It is not always possible for a person with dementia to care for their own stoma, but it’s a good idea to encourage them to do as much as they safely can.
You are likely to be the best judge of how well the person you care for can look after their stoma.
These tips may help:
when teaching a person with dementia to care for their stoma, break the process down into small, simple steps. You may need to go through it several times
try to ensure bag changes take place in quiet, familiar surroundings
some people benefit from written instructions. Others might find it easier to understand diagrams – see below
take into account any other conditions that might affect the person’s ability to learn how to care for their stoma, such as hearing or sight impairments
if the person needs someone to change their bag for them but is resistant, distraction might help – for example, they could clean their teeth or brush their hair while their bag is changed. Standing them in front of a mirror may help them focus on the task they are performing rather than on the bag change
bag choice is important. One-piece bags with a pre-cut opening (‘flange’) may be less complicated to use. Two-piece bags have a separate ‘base-plate’ – the part that attaches to the skin, which the bag connects to. The base-plate can remain in place for up to three days, which helps protect the skin if the bag needs changing frequently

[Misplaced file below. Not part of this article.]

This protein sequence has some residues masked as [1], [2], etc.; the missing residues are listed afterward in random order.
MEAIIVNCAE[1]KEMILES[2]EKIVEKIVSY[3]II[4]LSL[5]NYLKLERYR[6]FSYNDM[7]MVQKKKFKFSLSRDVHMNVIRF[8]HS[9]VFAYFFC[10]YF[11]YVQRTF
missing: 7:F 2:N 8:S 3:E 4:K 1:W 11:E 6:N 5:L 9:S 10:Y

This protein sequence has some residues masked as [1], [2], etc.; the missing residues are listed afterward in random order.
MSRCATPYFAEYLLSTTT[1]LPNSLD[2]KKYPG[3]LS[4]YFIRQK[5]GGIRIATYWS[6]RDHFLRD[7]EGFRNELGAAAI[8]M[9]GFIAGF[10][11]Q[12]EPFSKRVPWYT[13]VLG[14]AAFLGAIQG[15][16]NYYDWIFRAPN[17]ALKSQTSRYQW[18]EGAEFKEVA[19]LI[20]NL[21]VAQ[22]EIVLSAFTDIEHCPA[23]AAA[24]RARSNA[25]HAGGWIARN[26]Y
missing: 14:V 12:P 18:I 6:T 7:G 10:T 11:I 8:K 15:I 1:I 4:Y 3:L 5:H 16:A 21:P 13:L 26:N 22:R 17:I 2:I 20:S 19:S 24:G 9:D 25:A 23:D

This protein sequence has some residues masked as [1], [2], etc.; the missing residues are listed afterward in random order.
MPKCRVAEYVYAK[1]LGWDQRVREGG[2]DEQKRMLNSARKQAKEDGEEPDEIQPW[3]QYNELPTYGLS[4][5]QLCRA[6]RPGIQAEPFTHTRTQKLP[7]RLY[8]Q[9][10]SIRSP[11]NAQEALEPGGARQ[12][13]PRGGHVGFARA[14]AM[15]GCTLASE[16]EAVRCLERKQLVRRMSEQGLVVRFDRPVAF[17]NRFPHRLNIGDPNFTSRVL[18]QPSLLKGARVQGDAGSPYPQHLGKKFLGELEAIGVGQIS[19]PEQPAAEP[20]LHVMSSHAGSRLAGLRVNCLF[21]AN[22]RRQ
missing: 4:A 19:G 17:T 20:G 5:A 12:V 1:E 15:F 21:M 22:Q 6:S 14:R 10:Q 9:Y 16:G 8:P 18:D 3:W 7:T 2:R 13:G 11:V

It’s best to change a stoma bag when it’s about three-quarters full. It is usually carried out in the bathroom.
It is easiest if the person is standing, as changing the bag while sitting can make it difficult to achieve a good seal between the skin and the bag.
If it is difficult for the person to stand, an alternative might be for them to lie flat on a bed.
You will need:
adhesive remover, if used
warm water and a towel
new stoma bag
Check whether the hole in the adhesive flange/base-plate has been pre–cut to the size and shape of the stoma. If not, use a template to mark the outline of the stoma and, using curved scissors, trim to the correct shape.
If the person with dementia is actively involved in changing their bag, encourage them to wear gloves. This reduces the risk of infection and spreading faeces.
Remove the used bag, using adhesive remover if required.
Check the skin around the stoma for any signs of irritation.
Gently clean the stoma and surrounding skin with warm water – do not use soap or baby wipes as these may affect how the flange/base-plate sticks, or irritate the skin.
Gently pat the skin until it is completely dry. Press the flange/base-plate in place for at least 30 seconds to make sure the seal is secure.
If the person uses a two-piece bag, then attach the bag to the base-plate.
If you have any questions or concerns about stoma care for a person with dementia, or any other aspect of dementia, please call our free Helpline on 0800 888 6678 (Monday-Friday 9am-9pm, Saturday and Sunday 9am-5pm, every day except 25th December) or email firstname.lastname@example.org.